Michael Kors Holdings Ltd. (NYSE:KORS) is buying high-end shoe retailer Jimmy Choo for $1.17 billion.
On the surface, it looks like a smart acquisition to add the high-profile, high-heeled fashion darling to the Kors stable of upscale offerings.
But there’s a lot more to it.
The acquisition is a huge gamble on a new old strategy that Kors initially succeeded in executing… then royally screwed up.
Based on what Kors’ management said about their plans for Jimmy Choo (and their own uphill battle in the retail Ice Age), any wrong moves now could sink Kors stock and any hope of reclaiming the high ground and fat profit margins the brand once commanded.
Kors Just Isn’t the Name It Used to Be
The background on Kors is more important than you may initially think. It’s representative of what’s gone wrong for retailers, especially Kors and its initial upscale brand identification.
Upscale retailers have typically had better profit margins than general-market retailers, and luxury brand retailers have had even better profit margins than that.
Kors started out as an affordable luxury brand, just below the likes of Gucci, Hermès, and Louis Vuitton. But to gain market share and extend the brand, the company brought out more affordable luxury goods and, through its “wholesale” division, sold to department stores.
Kors is a bricks-and-mortar retailer that has 429 stores in the U.S. and an additional 329 stores internationally, but they compete with other luxury brands that sell their merchandise through their Kors stores (companies like LVMH, Hermès, and Kering, which owns Gucci).
In Kors’ effort to expand its name, it went way beyond what its principal luxury competitors were doing. It pushed merchandise and its name through department stores.
That’s become a big problem for Kors.
The retail Ice Age’s most prominent victims are department stores. To compete with ecommerce competitors, they have had to discount merchandise almost across the board. And that includes the Kors merchandise they sell.
Department stores (though they buy Kors merchandise at “wholesale” prices), have to sell all those products against other similar items they are discounting. Otherwise, they’d sell a lot less of them and have to stop ordering from Kors.
There are two big problems for Kors having its products discounted, sometimes deeply, at department stores.
1) Customers won’t pay full price in Kors stores if they can get Kors merchandise at discounted prices elsewhere.
2) The constant discounting and down-market selling of Kors products cheapens the brand.
Kors isn’t the same luxury brand it once was. Coming back from that down-market labelling is a huge uphill battle.
And Kors’ acquisition of Jimmy Choo doesn’t give them the boost they need.
Misguided Management Decisions Could Bring Down Choo, Too
With the Jimmy Choo acquisition, Kors gets Choo’s 150 direct-sale, bricks-and-mortar stores.
They’re not combining Kors and Jimmy Choo merchandise in their stores, they’re keeping Jimmy Choo independent. While there’ll probably be cross-selling campaigns, keeping the brands in separate locations doesn’t do what Kors needs to do, which is to start upscaling itself again.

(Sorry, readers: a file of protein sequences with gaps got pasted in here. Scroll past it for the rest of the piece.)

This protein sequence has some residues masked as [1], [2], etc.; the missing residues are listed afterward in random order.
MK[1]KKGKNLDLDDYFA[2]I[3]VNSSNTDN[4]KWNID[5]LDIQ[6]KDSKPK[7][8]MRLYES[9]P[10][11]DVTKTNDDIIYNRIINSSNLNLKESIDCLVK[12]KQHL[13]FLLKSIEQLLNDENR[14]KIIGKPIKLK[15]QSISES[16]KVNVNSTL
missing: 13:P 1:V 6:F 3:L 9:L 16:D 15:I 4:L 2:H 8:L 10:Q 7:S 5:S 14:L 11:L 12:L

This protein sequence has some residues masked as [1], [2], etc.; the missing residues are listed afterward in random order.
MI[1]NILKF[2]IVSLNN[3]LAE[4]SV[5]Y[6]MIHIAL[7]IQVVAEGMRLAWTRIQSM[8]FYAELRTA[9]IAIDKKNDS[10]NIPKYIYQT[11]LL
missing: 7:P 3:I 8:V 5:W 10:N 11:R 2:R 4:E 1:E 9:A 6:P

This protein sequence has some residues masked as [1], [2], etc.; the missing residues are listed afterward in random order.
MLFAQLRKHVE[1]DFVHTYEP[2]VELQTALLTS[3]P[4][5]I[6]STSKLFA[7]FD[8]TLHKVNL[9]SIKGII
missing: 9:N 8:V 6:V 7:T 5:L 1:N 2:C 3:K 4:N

Jimmy Choo is considered a luxury brand – some of its shoes sell for more than $4,000.
While Kors has announced their closing of 100-125 stores and pulling back what it sells through department stores, they still have the expense of those remaining stores and the Jimmy Choo stores. And, to top it all off, they’ll have less revenue from fewer department store sales.
The effort speaks to Kors new strategy; lifting the brand, raising prices, increasing margins and profits.
Good luck with that.
Jimmy Choos being separate from Kors isn’t going to lift Kors reputation back to luxury levels.
On its own, Kors is having a tougher and tougher time.
In Kors’ fiscal quarter that just ended on April 1st, the company lost $26.8 million.
Luxury handbag sales, Kors’ big product line, are slowing dramatically. Growth momentum peaked in 2012 at a whopping 19%. In 2016, that “growth” slowed to only 2%.
Shoes, on the other hand (or foot), have has remarkably strong sales growth. Over the past decade, they saw annual compounded growth of 9%. But even they are slowing too. According to Exane BNP Paribas, that growth was 5% in 2016.
With all the problems Kors is facing, buying Jimmy Choo makes sense.
What doesn’t make sense is that they’re not combining names and products throughout their collective stores.
If management is worried that Kors brand will bring down the Choo brand, that’s a problem.
Trying to uplift Kors by increasing prices is a tough strategy. If it fails because Kors just isn’t the luxury brand it used to be and it stays middle-market, it can’t command the prices it wants to, can’t make the profits it expects to, and will drag down the Jimmy Choo brand.
Kors stock is in the toilet.
I don’t see any reason to bank on the Jimmy Choo acquisition. Any other acquisitions of a similar size that management says they’re pursuing still won’t warrant an investment in Kors stock.
In fact, we are now looking at buying puts in my exclusive service, Zenith Trading Circle. If I see a trade suitable for Wall Street Insights & Indictments readers, you can be sure that you can find that here in the very near future.
If you are making your own play on this acquisition news, make sure to let me know in the comments. I love hearing how readers are trading this retail Ice Age.